Tommy Carlson's Reviews > A Voyage to Arcturus

A Voyage to Arcturus by David Lindsay
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Sep 27, 12

Read from September 18 to 26, 2012

So, one day, I had run out of science fiction to read. So I headed over to Project Gutenberg and browsed around for some old skool sci-fi. Basically, I grabbed copies of anything I thought had an interesting title.

One that caught my eye was A Voyage to Arcturus, from 1920. It sounded like it might be some sort of hard sci-fi about, well, a voyage to Arcturus. If not hard sci-fi, maybe at least firm sci-fi?

Could I have been more wrong? Nope! This book is a f***ing crazy trip, man! It's wild-ass speculative fiction like you've never seen. Ummm, read.

Now, let me note that I'm not saying the book is good. I don't think it is. It's not well written. The characters are not compelling. The dialogue is more stilted than you can imagine. And the plot is basically that this guy goes to a planet orbiting Arcturus, where he walks around, meeting other people who expound on their various philosophies. I honestly can't tell if the author loves these various takes on the nature of reality or whether he's satirizing them.

Personally, I found the philosophy boring. There's way too much it's naturally so to cover up bald assertions. There's also a bunch of assertions about the natural roles and attributes of the various sexes. Yeah, I know, it's written in 1920. Still, so much of it is just groan-worthy. At one point, gravity is described thusly: "The great body of the earth is continually giving out female particles, and the male parts of rocks and living bodies are equally continually trying to reach them. That's gravitation."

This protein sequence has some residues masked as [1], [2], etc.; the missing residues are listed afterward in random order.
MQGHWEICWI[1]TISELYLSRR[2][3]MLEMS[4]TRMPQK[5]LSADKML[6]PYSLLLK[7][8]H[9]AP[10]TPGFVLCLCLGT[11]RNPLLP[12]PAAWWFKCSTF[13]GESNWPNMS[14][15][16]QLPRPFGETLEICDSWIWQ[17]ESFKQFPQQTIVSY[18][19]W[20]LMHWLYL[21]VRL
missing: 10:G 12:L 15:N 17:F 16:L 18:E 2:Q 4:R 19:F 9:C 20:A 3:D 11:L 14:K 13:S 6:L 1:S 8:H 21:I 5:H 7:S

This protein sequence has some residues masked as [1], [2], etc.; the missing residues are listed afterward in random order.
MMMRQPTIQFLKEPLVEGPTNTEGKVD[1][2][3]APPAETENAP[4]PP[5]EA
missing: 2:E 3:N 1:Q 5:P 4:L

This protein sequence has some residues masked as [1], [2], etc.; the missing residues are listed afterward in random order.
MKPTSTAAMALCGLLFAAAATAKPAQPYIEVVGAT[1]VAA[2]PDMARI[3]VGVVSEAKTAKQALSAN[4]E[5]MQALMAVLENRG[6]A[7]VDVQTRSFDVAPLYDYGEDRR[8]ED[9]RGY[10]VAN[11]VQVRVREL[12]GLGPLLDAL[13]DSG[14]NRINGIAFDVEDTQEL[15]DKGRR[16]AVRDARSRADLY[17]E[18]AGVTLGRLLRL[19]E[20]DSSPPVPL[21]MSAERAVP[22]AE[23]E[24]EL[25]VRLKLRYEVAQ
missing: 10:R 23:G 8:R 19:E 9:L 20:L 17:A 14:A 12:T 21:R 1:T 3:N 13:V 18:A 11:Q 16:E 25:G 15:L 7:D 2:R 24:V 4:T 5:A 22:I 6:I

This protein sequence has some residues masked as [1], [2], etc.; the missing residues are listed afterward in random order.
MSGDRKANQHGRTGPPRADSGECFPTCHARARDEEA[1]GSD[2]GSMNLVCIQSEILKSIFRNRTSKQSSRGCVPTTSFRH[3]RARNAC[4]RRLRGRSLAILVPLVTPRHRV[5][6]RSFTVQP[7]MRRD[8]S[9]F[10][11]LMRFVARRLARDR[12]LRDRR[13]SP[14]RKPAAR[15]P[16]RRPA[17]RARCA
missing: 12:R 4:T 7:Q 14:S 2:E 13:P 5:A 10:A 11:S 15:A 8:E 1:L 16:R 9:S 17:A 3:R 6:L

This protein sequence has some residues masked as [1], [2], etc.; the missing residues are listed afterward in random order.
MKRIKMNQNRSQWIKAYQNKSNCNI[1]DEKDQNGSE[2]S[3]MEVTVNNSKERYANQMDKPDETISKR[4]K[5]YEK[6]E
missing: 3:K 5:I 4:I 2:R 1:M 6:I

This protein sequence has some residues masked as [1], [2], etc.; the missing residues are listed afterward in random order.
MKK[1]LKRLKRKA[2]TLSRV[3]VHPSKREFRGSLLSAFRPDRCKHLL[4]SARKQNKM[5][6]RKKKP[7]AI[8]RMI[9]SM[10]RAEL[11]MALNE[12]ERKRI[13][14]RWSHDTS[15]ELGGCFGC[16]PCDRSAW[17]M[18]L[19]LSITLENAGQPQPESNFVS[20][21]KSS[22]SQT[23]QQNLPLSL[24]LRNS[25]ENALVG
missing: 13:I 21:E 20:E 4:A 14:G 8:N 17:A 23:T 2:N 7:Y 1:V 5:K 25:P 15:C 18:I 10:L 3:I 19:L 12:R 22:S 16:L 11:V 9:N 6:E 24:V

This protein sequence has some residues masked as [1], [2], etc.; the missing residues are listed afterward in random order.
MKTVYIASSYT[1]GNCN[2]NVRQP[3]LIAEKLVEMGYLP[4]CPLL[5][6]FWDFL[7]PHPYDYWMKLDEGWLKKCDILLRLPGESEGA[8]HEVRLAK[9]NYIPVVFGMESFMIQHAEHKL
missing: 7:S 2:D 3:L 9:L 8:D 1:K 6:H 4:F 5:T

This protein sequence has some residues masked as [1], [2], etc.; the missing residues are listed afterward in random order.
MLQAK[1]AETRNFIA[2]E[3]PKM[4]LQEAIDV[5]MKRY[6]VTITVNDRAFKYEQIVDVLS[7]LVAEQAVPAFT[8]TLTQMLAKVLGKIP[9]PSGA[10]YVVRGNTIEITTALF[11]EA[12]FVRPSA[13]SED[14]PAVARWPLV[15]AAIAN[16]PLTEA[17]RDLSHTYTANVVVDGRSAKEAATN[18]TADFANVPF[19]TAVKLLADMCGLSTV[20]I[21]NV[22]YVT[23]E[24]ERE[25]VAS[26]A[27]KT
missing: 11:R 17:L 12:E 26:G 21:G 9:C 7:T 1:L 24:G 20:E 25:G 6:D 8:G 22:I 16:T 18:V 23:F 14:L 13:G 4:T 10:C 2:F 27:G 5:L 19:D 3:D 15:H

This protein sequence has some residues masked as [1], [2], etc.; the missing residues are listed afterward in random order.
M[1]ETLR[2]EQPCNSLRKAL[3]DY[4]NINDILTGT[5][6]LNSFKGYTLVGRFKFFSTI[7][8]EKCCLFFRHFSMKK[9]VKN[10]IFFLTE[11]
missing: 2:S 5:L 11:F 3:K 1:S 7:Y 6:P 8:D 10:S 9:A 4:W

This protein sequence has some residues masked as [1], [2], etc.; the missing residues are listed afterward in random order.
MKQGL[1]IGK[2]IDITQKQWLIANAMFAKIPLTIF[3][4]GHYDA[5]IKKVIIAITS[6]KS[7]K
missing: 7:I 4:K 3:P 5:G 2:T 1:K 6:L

Plus, as I mentioned earlier, it's all presented via the most stilted language one can imagine.

You can get a good overview of the plot at Wikipedia's entry for it but don't go read the entry if you're planning on reading the book.

Wait... what? Why would you read it if I'm telling you how awful it is?

Because, as I also said, it's a f***ing crazy trip, man! The best description of it is one I saw in a GoodReads review: "If a 14 year old who was really into Gnosticism were asked to invent the science fiction genre, this would be the result."

There are all these really weird parts, with bizarre descriptions of the planet, the denizens, the twin suns of Arcturus, and the nature of reality. It's like being on acid while simultaneously listening to baroque prog-rock and conversing with stoned Philosophy undergrads.

So, y'know, it's free to download if you want to spend a few hours going What the F***?
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